Please use this identifier to cite or link to this item: https://hdl.handle.net/2440/126923
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Type: Journal article
Title: Cultural adaptation of the mental health first aid guidelines for depression used in English-speaking countries for China: a Delphi expert consensus study
Author: Lu, S.
Li, W.
Oldenburg, B.
Wang, Y.
Jorm, A.F.
He, Y.
Reavley, N.J.
Citation: BMC Psychiatry, 2020; 20(1):336-336
Publisher: Springer
Issue Date: 2020
ISSN: 1471-244X
1471-244X
Statement of
Responsibility: 
Shurong Lu, Wenjing Li, Brian Oldenburg, Yan Wang, Anthony F. Jorm, Yanling He and Nicola J. Reavley
Abstract: Background: Most people who meet the criteria for a diagnosis of depression in China do not receive treatment. Family and friends can play a role in recognising the signs of depression and encouraging the person to seek treatment. However, many of them may lack the knowledge and skills to offer such help. The aim of this study was to culturally adapt the existing English-language mental health first aid (MHFA) guidelines for helping a person with depression to the Chinese context. Methods: A Delphi expert consensus study was conducted, in which two Chinese expert panels of mental health professionals (with experience in the field of clinical management of depression, n = 37) and consumers and carers (with lived experience, n = 30) rated the importance of actions that could be taken to help a person experiencing depression in mainland China. Results: Data were collected over 3 survey rounds. In the 1st round questionnaire, 175 statements translated into Chinese from the English-language guidelines were presented to the expert panels and 12 new statements were generated from panellists’ comments. Of these 187 statements, 173 were endorsed for inclusion in the adapted guidelines for China. Conclusions: Although the adapted guidelines were still quite similar to the guidelines for English-speaking countries, they also incorporated some new actions for the Chinese context, including those relating to different ways of respecting the autonomy of a person with depression and the role of their families. Further research is needed to explore the use of these guidelines by the Chinese public, including how they may be incorporated in Mental Health First Aid training.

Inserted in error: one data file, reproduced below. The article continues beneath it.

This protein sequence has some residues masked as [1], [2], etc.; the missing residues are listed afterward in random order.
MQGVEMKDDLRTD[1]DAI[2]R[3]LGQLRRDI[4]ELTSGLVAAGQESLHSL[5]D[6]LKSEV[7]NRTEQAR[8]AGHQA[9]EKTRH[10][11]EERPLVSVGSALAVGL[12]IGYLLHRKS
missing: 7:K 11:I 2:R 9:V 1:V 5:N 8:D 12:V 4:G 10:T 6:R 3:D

Keywords: Depression; Mental Health First Aid (MHFA); cultural adaptation; Delphi study; China
Rights: © 2020, Springer Nature. This article is licensed under a Creative Commons Attribution 4.0 International License, which permits use, sharing, adaptation, distribution and reproduction in any medium or format, as long as you give appropriate credit to the original author(s) and the source, provide a link to the Creative Commons licence, and indicate if changes were made. The images or other third party material in this article are included in the article's Creative Commons licence, unless indicated otherwise in a credit line to the material. If material is not included in the article's Creative Commons licence and your intended use is not permitted by statutory regulation or exceeds the permitted use, you will need to obtain permission directly from the copyright holder. To view a copy of this licence, visit http://creativecommons.org/licenses/by/4.0/. The Creative Commons Public Domain Dedication waiver (http://creativecommons.org/publicdomain/zero/1.0/) applies to the data made available in this article, unless otherwise stated in a credit line to the data.
DOI: 10.1186/s12888-020-02736-4
Grant ID: http://purl.org/au-research/grants/nhmrc/APP1142395
Appears in Collections:Aurora harvest 4
Psychology publications

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